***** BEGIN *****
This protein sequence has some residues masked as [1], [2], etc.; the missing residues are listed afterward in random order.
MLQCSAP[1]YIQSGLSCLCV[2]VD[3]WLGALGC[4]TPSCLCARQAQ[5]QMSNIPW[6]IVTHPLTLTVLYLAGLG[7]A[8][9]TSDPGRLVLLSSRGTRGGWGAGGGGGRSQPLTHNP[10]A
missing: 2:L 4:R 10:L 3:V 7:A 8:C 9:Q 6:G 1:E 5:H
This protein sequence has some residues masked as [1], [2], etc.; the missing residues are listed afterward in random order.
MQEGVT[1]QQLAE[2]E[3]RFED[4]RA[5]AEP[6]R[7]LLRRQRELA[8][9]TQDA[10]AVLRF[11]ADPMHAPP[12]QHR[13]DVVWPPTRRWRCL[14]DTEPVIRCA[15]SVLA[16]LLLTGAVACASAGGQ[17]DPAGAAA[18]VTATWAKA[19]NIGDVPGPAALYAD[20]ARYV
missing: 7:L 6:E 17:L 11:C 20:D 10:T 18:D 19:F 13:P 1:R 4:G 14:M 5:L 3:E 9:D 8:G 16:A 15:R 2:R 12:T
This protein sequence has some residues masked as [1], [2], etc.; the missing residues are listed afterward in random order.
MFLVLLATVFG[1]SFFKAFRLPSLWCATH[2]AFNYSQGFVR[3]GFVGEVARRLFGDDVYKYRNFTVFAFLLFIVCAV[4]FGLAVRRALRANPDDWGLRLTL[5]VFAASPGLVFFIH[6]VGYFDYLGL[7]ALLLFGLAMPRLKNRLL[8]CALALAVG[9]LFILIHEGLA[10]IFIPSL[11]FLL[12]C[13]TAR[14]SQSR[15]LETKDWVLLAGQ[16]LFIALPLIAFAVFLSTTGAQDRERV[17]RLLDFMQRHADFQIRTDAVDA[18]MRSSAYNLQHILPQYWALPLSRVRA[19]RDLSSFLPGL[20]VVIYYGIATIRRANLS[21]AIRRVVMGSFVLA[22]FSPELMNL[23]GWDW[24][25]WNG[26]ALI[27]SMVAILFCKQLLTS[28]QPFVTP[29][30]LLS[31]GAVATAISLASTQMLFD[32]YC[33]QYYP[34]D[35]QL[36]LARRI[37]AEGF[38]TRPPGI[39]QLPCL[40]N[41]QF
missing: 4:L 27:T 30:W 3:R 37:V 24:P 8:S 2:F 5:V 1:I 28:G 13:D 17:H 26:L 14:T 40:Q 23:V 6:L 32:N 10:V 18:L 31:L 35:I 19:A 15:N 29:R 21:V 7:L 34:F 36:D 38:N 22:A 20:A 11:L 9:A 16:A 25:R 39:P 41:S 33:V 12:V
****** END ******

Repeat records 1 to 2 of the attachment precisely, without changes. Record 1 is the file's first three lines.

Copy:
This protein sequence has some residues masked as [1], [2], etc.; the missing residues are listed afterward in random order.
MLQCSAP[1]YIQSGLSCLCV[2]VD[3]WLGALGC[4]TPSCLCARQAQ[5]QMSNIPW[6]IVTHPLTLTVLYLAGLG[7]A[8][9]TSDPGRLVLLSSRGTRGGWGAGGGGGRSQPLTHNP[10]A
missing: 2:L 4:R 10:L 3:V 7:A 8:C 9:Q 6:G 1:E 5:H
This protein sequence has some residues masked as [1], [2], etc.; the missing residues are listed afterward in random order.
MQEGVT[1]QQLAE[2]E[3]RFED[4]RA[5]AEP[6]R[7]LLRRQRELA[8][9]TQDA[10]AVLRF[11]ADPMHAPP[12]QHR[13]DVVWPPTRRWRCL[14]DTEPVIRCA[15]SVLA[16]LLLTGAVACASAGGQ[17]DPAGAAA[18]VTATWAKA[19]NIGDVPGPAALYAD[20]ARYV
missing: 7:L 6:E 17:L 11:C 20:D 10:T 18:D 19:F 13:P 1:R 4:G 14:M 5:L 3:E 9:D 8:G 16:A 15:R 2:R 12:T